I say, “What are your names?  I would like to see some credentials, business cards, someting saying who you are.”  They both laugh and walk out of the room together leaving me alone.

The dark-haired officer reappears and stands behind the counter at a computer.  His fingers angrily clicking the keyboard.  I feel so weary and anxious because there are times when I can’t hear Maxwell at all.  All I can think is, “What the hell are they doing to him?  Where is he?”  My head is spinning.  I’m freezing and shaking.

At one point, I look up and see the sign saying that the room is under video surveillance and sound recorded.  I gesture to it asking him to explain to me why it is I’m here again.  He tells me, “It has already been explained to you.”  I say, “Now that we’re under surveillance you won’t say, huh?  Just say it once more, for posterity.”  He repeats, “It’s already been explained to you.”

I tell him, “Honey, you have made a gross error in judgement.  There is a fine line between pride and foolishness and you are being, well, idiots.  You are making a mistake here that you are going to regret.  Just think about it for one moment reasonably and logically.”  He stares down at me, “If you are not intoxicated then prove it.  Take a breathilizer and prove it.”  I stare back at him, unblinking, “You drag me out of my vehicle, handcuff me, bring me here on some bogus charge, oh that’s right, I’m not being charged.  But on hearsay and now you want me to take a breathilizer? No, I will not.  This is ridiculous.  You can’t treat people this way.  Tis means that anyone could point at any other person on the street and say they did something bad and you can go and get them?”

He tells me to come stand against the wall so they can take my picture, a photograph, they do it to everyone who comes in.  I tell him, “No.  If I’m not being charged with anything or arrested then no.  You do not have my permission to take my photograph.”  He turns the camera at me and I hold my hand up in front of me looking away.

I repeatedly ask for my dog, about 20 times saying ‘please’.  I re-explain that he is prescribed to me and a service animal.  My request is repeatedly refused.

The phone is turned and slammed at me on the counter.  I’m told if I don’t get a ride, someone to come pick me up then I’ll be ‘put in jail’.  I tell them I want my cell phone.  All my numbers are in it and I can’t make any calls until I do.  They bring me my cell phone.  I call two lawyers, including my divorce lawyer, and Barb and Steve.  It’s 2:00am in the morning and I feel like a complete idiot because I’m house-sitting and they were kind enough to lend me their car as well.  They have to be woken out of bed and are away in the Cape for a funeral.  I call my friends Val and Chuck praying.  They pick up as I’m leaving a message.  Val is working in the morning and Chuck has to work a double.  Val says she’ll come pick me up.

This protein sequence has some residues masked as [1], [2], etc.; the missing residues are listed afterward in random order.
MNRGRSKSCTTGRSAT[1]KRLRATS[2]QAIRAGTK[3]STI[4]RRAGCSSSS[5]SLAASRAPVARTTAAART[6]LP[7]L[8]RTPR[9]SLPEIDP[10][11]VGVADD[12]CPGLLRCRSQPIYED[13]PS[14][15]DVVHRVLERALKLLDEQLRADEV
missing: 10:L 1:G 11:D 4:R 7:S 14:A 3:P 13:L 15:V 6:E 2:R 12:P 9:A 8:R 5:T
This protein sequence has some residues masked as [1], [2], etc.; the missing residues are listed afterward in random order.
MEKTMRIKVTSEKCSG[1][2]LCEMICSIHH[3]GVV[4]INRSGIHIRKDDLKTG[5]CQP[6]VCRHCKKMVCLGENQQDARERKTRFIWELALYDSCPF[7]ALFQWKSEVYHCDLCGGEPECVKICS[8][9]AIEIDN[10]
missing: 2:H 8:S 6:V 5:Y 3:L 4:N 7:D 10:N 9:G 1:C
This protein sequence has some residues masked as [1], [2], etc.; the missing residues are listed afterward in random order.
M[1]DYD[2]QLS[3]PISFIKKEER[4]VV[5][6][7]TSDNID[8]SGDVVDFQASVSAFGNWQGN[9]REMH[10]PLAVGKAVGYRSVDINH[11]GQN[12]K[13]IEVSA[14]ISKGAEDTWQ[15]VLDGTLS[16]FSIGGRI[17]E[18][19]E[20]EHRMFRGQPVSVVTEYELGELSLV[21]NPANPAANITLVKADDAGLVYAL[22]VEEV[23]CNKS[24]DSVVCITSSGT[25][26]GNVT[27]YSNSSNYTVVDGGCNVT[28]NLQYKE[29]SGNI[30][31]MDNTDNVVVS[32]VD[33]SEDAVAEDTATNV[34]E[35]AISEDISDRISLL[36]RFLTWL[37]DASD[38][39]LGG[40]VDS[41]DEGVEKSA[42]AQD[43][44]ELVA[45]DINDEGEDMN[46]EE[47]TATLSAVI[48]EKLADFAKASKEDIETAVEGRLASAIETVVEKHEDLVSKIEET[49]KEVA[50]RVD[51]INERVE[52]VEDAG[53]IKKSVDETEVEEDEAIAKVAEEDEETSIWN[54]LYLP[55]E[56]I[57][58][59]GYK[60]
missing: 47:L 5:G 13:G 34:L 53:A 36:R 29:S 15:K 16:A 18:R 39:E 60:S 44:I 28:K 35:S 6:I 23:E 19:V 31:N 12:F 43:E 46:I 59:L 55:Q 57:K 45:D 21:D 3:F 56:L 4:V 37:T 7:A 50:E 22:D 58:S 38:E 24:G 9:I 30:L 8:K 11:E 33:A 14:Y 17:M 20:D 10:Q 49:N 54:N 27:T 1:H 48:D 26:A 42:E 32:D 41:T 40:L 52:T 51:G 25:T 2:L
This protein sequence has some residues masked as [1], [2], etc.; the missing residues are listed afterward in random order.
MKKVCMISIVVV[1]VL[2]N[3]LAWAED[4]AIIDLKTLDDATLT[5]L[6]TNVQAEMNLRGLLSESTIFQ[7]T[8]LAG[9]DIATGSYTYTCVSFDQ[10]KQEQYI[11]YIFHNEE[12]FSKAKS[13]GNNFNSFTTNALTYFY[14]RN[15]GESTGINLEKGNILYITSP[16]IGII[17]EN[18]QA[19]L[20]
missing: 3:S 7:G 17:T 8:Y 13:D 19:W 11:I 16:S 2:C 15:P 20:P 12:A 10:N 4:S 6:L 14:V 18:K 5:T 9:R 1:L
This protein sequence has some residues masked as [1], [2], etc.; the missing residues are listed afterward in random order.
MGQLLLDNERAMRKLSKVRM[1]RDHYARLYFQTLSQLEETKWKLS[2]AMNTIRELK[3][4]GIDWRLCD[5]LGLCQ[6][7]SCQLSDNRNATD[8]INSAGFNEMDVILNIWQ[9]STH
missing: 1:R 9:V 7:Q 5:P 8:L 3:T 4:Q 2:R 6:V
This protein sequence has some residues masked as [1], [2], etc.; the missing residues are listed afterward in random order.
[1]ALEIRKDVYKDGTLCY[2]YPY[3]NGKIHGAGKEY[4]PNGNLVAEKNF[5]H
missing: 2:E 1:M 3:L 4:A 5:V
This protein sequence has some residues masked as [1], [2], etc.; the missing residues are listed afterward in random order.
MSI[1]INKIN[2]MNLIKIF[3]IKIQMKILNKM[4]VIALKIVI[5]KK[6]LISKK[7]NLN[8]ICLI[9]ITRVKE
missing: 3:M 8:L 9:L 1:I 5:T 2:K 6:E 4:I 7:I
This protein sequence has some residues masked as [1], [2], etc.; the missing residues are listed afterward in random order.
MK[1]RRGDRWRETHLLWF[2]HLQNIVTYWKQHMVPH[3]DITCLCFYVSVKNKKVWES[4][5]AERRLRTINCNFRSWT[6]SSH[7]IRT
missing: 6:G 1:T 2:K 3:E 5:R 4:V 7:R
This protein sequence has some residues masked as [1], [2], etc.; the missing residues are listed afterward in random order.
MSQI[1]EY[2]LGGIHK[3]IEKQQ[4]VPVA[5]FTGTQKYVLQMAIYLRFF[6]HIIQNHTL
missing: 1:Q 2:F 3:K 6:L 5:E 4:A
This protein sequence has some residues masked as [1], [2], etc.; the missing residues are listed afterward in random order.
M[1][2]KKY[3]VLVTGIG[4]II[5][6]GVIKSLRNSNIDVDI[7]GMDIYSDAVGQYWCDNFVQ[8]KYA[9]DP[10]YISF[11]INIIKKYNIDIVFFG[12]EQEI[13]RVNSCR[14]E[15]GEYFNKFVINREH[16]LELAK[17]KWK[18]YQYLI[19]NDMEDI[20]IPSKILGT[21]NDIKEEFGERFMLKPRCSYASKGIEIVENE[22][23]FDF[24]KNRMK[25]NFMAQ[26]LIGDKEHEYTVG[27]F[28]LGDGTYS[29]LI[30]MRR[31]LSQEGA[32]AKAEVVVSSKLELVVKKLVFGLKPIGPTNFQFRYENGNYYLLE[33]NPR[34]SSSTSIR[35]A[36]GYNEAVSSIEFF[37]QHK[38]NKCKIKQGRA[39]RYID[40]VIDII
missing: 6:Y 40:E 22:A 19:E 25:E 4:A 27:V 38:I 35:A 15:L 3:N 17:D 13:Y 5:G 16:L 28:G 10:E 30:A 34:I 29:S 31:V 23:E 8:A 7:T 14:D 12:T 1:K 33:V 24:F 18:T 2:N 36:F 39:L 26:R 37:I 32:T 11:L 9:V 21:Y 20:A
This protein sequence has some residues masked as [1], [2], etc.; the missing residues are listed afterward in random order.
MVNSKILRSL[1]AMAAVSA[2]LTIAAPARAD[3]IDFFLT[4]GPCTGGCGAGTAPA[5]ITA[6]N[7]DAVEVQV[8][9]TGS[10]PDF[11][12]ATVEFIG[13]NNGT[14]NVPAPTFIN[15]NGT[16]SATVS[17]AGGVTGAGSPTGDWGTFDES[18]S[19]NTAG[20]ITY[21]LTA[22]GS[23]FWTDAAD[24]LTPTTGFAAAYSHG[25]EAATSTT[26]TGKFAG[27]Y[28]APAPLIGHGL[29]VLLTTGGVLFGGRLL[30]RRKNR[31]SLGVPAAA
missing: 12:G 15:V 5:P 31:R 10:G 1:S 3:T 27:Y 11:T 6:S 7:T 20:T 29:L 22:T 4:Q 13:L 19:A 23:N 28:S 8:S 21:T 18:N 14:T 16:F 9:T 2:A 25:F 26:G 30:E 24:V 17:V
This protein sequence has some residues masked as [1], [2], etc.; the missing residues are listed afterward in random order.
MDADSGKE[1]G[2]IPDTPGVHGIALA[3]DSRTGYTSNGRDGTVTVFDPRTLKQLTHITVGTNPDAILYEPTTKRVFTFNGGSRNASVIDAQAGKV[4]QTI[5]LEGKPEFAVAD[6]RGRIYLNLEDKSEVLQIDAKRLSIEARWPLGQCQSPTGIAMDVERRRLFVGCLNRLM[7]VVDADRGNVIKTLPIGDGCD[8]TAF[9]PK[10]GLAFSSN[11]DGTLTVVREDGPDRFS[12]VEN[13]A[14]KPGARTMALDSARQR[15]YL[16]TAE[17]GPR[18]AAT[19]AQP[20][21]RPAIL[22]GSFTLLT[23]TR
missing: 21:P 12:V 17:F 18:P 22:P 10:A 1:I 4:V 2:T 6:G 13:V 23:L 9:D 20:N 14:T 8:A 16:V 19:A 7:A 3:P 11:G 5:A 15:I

I tell them I have a ride on the way and can I please have my dog.  They stare at me, almost seeming to enjoy my anxiety, and tell me I can have him when my ride gets here.  They leave me shaking and shivering alone again.  I can’t hear Maxwell.  I don’t know where he is and he’s all I really have in this world.

One of the officers enters again and I ask for my dog.  He tells me they ran my license, which means they went into my purse, searching it, and my license has been expired since October 4, 2009.  I say to him, “You must be mistaken.”  He looks it up again behind the counter and tells me the same thing.  All I can think is, my payments are up-to-date with that lawyer in Concord and I received no notification from the State of New Hampshire.  How can this be? I call the layer and leave a voicemail asking for him to please contact me Monday morning about this matter.  I ask again for my dog once I am off the phone.  He says, my ride is here so I may.  They walk me through the metal door to my right.  They hand me my purse.  Maxwell’s leash is being held by an officer and he is pulling against it for me.  I pick him up, he is so happy to see me and I him.  They walk me out to Val.  As we’re walking away, the officer says, “Well you better get that license figured out.  Have a nice day.”

To be continued…

Footnote:

AMERICANS WITH DISABILITIES ACT OF 1990
[(2) Specific prohibitions
(A) Discrimination
For purposes of subsection (a) of this section, discrimination includes
(i) the imposition or application of eligibility criteria that screen out or tend to screen out an individual with a disability or any class of individuals with disabilities from fully and equally enjoying any goods, services, facilities, privileges, advantages, or accommodations, unless such criteria can be shown to be necessary for the provision of the goods, services, facilities, privileges, advantages, or accommodations being offered;]